Today in History: Oct. 16

This artwork is by an unknown artist depicting Marie Antoinette as she is taken to the guillotine at the height of the French Revolution October 16, 1793, for the crime of treason. (AP Photo)
In 1793, during the French Revolution, Marie Antoinette, the queen of France, was beheaded. This artwork is by an unknown artist depicting Marie Antoinette as she is taken to the guillotine. (AP Photo) (AP)
** ADVANCE FOR WEEKEND EDITIONS, JUNE 13-14 ** FILE - This July 20, 2008 file photo offers a view looking down on Harpers Ferry, W.Va., at the conjunction of the Shanandoah, left, and the Potomac Rivers. The town was the site of abolitionist John Brown's infamous 1859 raid on the local arsenal, an event which led toward the Civil War. (AP/ Martin B. Cherry)
In 1859, radical abolitionist John Brown led a group of 21 men in a raid on Harpers Ferry in western Virginia. Ten of Brown’s men were killed and five escaped. Brown and six followers were captured; all were executed. (AP/ Martin B. Cherry) (ASSOCIATED PRESS/Martin B. Cherry)
Margaret Sanger, advocate of birth control, is shown at New York's Waldorf Astoria hotel, May 10, 1961.   (AP Photo)
In 1916, Planned Parenthood had its beginnings as Margaret Sanger and her sister, Ethel Byrne, opened the first birth control clinic in Brooklyn, New York. (The clinic was raided nine days later by police who arrested Sanger, Byrne and Russian-born interpreter Fania Mindell.) Sanger is shown at New York’s Waldorf Astoria hotel, May 10, 1961. (AP Photo) (ASSOCIATED PRESS)
In this photo provided by the Department of Defense, low oblique angle air photo shows medium range ballistic missile base in Cuba, Oct. 24, 1962.  (AP Photo/Department of Defense)
On Oct. 16, 1962, the Cuban missile crisis began as President John F. Kennedy was informed that reconnaissance photographs had revealed the presence of missile bases in Cuba. In this photo provided by the Department of Defense, low oblique angle air photo shows medium range ballistic missile base in Cuba, Oct. 24, 1962. (AP Photo/Department of Defense) (AP/Anonymous)
Extending gloved hands skyward in racial protest, U.S. athletes Tommie Smith, center, and John Carlos stare downward during the playing of the Star Spangled Banner after Smith received the gold and Carlos the bronze for the 200 meter run at the Summer Olympic Games in Mexico City on Oct. 16, 1968. Australian silver medalist Peter Norman is at left. (AP Photo)
In 1968, American athletes Tommie Smith and John Carlos sparked controversy at the Mexico City Olympics by giving “black power” salutes during a victory ceremony after they’d won gold and bronze medals in the 200-meter race. (AP Photo) (AP)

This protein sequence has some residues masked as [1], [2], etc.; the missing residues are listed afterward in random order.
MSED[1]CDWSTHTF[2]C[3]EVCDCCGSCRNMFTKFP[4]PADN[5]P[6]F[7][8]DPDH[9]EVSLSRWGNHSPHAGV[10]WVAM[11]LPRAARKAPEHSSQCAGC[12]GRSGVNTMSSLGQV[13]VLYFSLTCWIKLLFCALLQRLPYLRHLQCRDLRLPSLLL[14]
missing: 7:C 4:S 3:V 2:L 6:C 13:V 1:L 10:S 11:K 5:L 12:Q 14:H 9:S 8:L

Eighteen-month old Jessica McClure is held by rescue worker Steven Forbes Friday night, Oct. 16, 1987 after she was trapped 22 feet under ground in an abandoned water well since Wednesday morning.  (AP Photo/Eric Gay)
In 1987, a 58-1/2-hour drama in Midland, Texas, ended happily as rescuers freed Jessica McClure, an 18-month-old girl trapped in an abandoned well. (AP Photo/Eric Gay) (AP/ERIC GAY)
** FILE ** In this file photo from Oct. 16, 1995, the view from the Washington Monument toward the Capitol shows the participants in the Million Man March in Washington. Federal and local authorities are preparing for record numbers of people crowding into the National Mall and the parade route for the inauguration of President-elect Barack Obama. (AP Photo/Steve Helber, File)
In 1995, a vast throng of black men gathered in Washington, D.C. for the “Million Man March” led by Nation of Islam leader Louis Farrakhan. (AP Photo/Steve Helber, File) (ASSOCIATED PRESS/Steve Helber)
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This artwork is by an unknown artist depicting Marie Antoinette as she is taken to the guillotine at the height of the French Revolution October 16, 1793, for the crime of treason. (AP Photo)
** ADVANCE FOR WEEKEND EDITIONS, JUNE 13-14 ** FILE - This July 20, 2008 file photo offers a view looking down on Harpers Ferry, W.Va., at the conjunction of the Shanandoah, left, and the Potomac Rivers. The town was the site of abolitionist John Brown's infamous 1859 raid on the local arsenal, an event which led toward the Civil War. (AP/ Martin B. Cherry)
Margaret Sanger, advocate of birth control, is shown at New York's Waldorf Astoria hotel, May 10, 1961.   (AP Photo)
In this photo provided by the Department of Defense, low oblique angle air photo shows medium range ballistic missile base in Cuba, Oct. 24, 1962.  (AP Photo/Department of Defense)